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Have you ever found yourself frustrated with a checkout page while shopping online? You’re not alone. Thousands of shoppers abandon their purchases daily due to poor checkout experiences. So why would you want to put your shoppers through this hell? Checkout friction is no joke, and it can be the cause of a major loss in sales. That’s why we decided to introduce a new blog series: The Checkout Showdown, to compare the checkout experiences of top brands.

For our first installment, we’ll be comparing the desktop checkout experiences of Walgreens and CVS.

Batter Up: Walgreens

Shopping Cart Page

Let’s start the journey by adding a 24 pack of Duracell batteries to the shopping cart. Right off the bat, I am overwhelmed just looking at the page. The content is scattered all over the page, and I don’t know where to look or what to click. Not the most inviting start.




The Coupon Box Problem

The coupon box problem is the practice of displaying a big coupon text box (like the one Walgreens has here) that ultimately lowers your conversions, instead of improving them.

Instead, we recommended displaying the word “Coupon” with a clickable link. Once the shopper clicks on the text, he or she is then presented with the coupon box.

“But wait, if they’re going to click to it anyway, why not just provide a box and save a step?”

Great question. Not everyone is going to checkout with a coupon, so having such an obvious box could serve as a deterrent to the final checkout instead of a helpful tool. When shoppers see these type of boxes they often turn to third party sites or old emails to look for coupons, and if they can’t find any (or find a better deal somewhere else in the process) will abandon the purchase. The less distractions you create, the better. Phone calls, emails, or kids running around can cause a shopper to abandon, don’t add any unnecessary hurdles.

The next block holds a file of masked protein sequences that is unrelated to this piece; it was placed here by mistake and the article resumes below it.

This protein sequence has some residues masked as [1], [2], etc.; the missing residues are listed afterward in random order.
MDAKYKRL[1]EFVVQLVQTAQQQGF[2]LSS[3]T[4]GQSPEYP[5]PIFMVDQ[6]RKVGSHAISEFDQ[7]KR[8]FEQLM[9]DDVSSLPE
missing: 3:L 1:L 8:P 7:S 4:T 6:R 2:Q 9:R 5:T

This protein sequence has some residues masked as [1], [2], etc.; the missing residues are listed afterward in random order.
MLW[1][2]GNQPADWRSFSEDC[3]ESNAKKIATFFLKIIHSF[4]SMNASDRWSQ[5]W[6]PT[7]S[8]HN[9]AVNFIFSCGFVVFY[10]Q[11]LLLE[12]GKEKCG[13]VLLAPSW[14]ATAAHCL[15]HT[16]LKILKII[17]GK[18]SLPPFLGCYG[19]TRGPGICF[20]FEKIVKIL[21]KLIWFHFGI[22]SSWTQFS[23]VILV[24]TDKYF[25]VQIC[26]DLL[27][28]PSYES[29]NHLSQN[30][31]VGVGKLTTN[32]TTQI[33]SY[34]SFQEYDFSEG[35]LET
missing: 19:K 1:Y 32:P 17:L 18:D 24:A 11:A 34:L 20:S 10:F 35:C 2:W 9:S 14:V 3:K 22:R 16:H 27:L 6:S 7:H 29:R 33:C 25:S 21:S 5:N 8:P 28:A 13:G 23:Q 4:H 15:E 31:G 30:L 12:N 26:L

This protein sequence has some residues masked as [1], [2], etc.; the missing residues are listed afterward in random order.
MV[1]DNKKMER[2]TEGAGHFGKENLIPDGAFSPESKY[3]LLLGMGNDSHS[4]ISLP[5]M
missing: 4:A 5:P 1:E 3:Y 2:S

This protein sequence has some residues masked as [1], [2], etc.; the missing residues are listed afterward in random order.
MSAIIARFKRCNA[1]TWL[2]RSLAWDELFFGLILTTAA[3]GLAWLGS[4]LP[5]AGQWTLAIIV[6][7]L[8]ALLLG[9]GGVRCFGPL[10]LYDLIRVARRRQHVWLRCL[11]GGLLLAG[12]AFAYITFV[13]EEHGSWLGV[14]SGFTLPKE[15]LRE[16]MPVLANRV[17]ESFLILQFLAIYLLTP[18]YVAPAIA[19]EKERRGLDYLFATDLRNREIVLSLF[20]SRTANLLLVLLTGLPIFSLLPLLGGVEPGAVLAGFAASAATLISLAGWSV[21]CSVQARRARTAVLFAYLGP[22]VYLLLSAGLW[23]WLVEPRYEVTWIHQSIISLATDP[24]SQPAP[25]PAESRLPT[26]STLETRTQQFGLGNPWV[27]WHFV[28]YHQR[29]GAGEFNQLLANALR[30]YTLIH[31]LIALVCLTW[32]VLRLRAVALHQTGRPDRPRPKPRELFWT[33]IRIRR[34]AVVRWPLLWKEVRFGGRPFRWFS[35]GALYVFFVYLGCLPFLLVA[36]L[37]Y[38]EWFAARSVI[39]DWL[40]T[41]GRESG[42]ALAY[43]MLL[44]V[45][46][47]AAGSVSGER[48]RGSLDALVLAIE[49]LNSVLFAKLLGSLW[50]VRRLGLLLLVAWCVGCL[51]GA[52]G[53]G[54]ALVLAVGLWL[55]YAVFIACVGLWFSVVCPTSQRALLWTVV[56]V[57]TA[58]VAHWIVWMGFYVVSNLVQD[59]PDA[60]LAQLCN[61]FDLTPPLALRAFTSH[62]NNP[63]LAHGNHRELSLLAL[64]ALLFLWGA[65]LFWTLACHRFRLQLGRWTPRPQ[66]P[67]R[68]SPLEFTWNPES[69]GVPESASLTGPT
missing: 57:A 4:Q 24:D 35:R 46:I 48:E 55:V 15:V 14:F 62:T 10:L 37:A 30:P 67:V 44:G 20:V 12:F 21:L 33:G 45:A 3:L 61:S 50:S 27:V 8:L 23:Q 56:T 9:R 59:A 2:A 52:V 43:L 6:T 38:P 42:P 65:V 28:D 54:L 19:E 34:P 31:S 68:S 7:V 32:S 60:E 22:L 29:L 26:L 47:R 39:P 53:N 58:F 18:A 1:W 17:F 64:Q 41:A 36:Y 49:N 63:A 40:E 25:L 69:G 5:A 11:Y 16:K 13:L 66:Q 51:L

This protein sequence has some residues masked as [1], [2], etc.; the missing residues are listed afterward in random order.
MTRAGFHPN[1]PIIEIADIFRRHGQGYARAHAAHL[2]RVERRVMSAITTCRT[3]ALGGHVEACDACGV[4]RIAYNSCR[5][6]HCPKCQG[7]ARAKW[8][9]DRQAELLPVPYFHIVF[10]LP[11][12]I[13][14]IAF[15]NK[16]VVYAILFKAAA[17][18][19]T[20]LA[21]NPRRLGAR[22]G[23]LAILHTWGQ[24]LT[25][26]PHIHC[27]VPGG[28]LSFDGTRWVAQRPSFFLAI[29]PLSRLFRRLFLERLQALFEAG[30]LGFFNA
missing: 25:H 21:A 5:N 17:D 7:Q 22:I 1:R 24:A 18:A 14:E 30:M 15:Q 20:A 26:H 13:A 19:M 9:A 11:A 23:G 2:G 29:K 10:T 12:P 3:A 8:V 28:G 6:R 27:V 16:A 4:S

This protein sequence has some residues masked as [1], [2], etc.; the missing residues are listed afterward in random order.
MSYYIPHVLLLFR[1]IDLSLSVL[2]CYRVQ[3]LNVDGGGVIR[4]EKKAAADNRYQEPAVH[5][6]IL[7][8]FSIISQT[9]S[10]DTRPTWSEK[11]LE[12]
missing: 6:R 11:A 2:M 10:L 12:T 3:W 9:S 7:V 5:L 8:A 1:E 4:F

A successful checkout page should be like a SWAT operation. Get in. And get out.

Your goal is to get the shopper to complete the checkout process as quickly as possible. Not only will this provide a great user experience, it will also reduce the chances of checkout abandonment and increase overall conversions.

Let’s proceed to checkout and see what happens.



Wait, sign-in page? What service am I signing up for? I just want to get some batteries, not sign up for a lifetime of spam. When was the last time you were asked to sign up or fill out a form when purchasing items in-store?

There is an option for checkout as a guest, but when I first saw this page the first thing I noticed was the signup form, and asked myself “what do I do now? where do I go next?” Luckily I found the “checkout as a guest” option and my panic was over.


Shipping Page

I made it to the shipping page! Can’t they move the zip code to be above city and state so it auto populates once I enter my zip? Although zip codes can belong to more than one city, this is not a common case. To cover all your bases here, enable auto populated fields with the ability to edit if need be.

I am not sure how many pages I had to go through to buy a pack of batteries online, but it felt like walking in the woods with no map or compass. I was ready for a recharge before I finally finished the process.